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The whole story, possibly,
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This review is from: The Defence of the Realm: The Authorized History of MI5 (Hardcover)
MI5 is responsible for protecting the United Kingdom against threats to national security, with October 2009 marking its centenary. Until recently it was - logically - clandestine. It now seems to have embarked on a charm offensive with its' doors permanently thrown open. How would Sir Humphrey Appleby - Yes Prime Minister - deal with this? On what basis would he sanction this book "while we cannot be told what we should not know, in the fullness of time at the appropriate junction, proportionate access to the available records will be rigorously considered". In one episode Appleby had to deal with M15, a former head had been a Russian spy discovering that "one of us" was "one of them!" We all have wondered how much was fact, what was fiction?
This book will not tell you, it is a serious study not an expose, its contents selective and well ordered. It requires stamina, a heavy book (by weight and content), 1,000 pages and with it's stern black dustcover not unlike an official government report. It claims to be the first time any of the worlds leading intelligence or security services has "opened its archives to an independent historian." The author is a Cambridge academic and his role as an independent and objective historian made much off. But as it says in the subtitle, this is the "authorised biography" of MI5. I have read many books on intelligence agencies, these have been mostly dismal, much of what they do is mundane, bureaucratic, pointless, expensive, like little dogs chasing their tales it is an incestuous world spies spying on spies. Try Peter Wright "Spycatcher," far from inspirational. What Professor Andrew presents is a strategic, a political overview of MI5 rather than a description of tactical / operational methods. His approach, and he writes well, is absorbing but deferential.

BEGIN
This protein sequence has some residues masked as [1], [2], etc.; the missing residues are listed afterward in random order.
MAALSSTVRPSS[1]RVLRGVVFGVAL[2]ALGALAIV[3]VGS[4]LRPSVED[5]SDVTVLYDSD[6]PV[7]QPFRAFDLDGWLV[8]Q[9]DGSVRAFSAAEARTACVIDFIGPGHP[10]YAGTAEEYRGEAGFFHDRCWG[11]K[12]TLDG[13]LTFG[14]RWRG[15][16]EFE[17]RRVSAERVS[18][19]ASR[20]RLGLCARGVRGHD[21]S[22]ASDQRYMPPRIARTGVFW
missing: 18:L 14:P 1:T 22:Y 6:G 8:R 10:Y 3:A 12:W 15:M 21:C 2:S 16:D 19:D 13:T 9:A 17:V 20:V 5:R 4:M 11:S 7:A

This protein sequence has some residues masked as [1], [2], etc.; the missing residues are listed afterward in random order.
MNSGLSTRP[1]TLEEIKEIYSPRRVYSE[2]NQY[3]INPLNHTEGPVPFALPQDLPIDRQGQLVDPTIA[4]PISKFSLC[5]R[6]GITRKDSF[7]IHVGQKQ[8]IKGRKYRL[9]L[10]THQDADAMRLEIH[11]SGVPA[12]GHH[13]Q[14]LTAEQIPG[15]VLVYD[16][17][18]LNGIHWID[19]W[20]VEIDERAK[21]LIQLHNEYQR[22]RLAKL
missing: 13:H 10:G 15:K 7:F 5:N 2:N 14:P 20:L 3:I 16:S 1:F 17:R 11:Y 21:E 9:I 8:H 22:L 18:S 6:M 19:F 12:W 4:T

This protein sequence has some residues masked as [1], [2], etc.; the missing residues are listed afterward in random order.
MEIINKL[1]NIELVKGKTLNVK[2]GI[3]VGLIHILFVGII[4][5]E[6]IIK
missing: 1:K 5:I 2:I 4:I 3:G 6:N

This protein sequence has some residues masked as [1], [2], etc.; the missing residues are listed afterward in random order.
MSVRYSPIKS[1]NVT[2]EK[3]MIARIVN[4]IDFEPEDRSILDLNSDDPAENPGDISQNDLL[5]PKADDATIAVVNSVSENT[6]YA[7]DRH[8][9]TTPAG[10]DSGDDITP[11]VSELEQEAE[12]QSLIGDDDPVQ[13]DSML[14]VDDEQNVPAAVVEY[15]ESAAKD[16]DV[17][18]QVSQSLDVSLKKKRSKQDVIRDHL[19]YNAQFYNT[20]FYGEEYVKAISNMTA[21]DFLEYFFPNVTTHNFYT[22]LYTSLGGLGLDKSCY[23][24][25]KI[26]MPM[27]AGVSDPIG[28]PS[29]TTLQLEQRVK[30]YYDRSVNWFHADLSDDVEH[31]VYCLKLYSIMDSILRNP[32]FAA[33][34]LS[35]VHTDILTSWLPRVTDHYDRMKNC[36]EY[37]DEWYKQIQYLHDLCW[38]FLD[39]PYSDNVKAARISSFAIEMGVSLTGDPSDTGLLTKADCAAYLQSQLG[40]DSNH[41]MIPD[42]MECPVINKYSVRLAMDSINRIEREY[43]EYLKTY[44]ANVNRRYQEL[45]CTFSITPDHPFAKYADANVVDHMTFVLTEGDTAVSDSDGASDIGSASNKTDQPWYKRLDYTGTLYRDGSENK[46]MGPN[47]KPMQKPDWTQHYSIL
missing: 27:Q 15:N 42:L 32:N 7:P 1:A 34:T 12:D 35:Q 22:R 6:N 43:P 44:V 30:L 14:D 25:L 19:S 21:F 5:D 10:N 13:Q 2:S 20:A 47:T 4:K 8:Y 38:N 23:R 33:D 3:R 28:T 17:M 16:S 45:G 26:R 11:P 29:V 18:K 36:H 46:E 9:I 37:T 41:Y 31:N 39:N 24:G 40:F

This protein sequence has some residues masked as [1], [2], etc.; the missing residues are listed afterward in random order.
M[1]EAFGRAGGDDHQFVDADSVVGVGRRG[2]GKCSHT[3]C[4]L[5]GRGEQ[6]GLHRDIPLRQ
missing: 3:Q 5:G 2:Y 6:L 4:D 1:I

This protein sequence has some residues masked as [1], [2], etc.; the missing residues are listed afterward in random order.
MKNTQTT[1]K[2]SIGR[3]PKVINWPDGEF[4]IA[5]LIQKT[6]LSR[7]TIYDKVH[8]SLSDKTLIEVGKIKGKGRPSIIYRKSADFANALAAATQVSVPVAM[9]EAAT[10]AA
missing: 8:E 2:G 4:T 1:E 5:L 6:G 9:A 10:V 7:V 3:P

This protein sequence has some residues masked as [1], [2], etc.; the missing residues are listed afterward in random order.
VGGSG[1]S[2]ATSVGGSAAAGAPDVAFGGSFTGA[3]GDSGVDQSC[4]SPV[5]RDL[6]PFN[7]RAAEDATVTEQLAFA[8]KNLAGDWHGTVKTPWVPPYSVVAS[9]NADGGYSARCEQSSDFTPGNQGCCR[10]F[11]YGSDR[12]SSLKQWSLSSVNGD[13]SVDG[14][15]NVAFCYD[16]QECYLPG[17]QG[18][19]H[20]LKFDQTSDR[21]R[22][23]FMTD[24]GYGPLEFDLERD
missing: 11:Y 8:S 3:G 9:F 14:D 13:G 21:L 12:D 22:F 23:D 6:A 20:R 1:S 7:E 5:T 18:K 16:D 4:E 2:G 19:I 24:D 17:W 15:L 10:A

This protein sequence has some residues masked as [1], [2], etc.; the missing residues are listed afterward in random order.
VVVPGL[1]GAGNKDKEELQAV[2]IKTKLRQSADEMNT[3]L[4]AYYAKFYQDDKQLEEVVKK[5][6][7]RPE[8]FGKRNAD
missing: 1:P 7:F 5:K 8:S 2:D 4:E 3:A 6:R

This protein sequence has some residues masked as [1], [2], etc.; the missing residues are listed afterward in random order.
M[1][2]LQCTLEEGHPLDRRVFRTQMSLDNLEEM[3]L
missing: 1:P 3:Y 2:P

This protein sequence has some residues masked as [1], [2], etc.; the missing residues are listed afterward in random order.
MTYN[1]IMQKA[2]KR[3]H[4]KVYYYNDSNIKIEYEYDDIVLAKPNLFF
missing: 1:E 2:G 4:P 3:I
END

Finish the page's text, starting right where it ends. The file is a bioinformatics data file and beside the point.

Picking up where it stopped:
The book is organised in six chronological sections (listed as A-F) each with its own introduction (a committee at work here?). The bulk - 2/3rds - chronicles the organisational emergence, First and Second World War and operations before the 1970s. Here are some great successes crucial in defeating Hitler, perhaps their finest hour. This is an excellent reference for historians but not unfamiliar material or particularly insightful. This is a big book but a bigger subject, so Philby, Burgess, MacClean, Blunt and Cairncross get just 20 pages (Section D, Chapter 6). The last third deals with the late Cold War to the present and will appeal those interested in contemporary politics. Here we have the enemy within (spoilt for choice but communists, Labour Party, trade unions and the double agents inside M15 itself). There are no answers to conspiracy theories; the favourite being Harold Wilson but nothing was revealed (D11 or E4). And in passing Roger Hollis was not "one of them." As Robert Armstrong might have said, is someone being "economical with the truth?" Intelligence operations are ragged, even as far back as the Zinoviev letter which "may" have brought down the Labour government in 1924 (B1) there is no definitive answers provided here.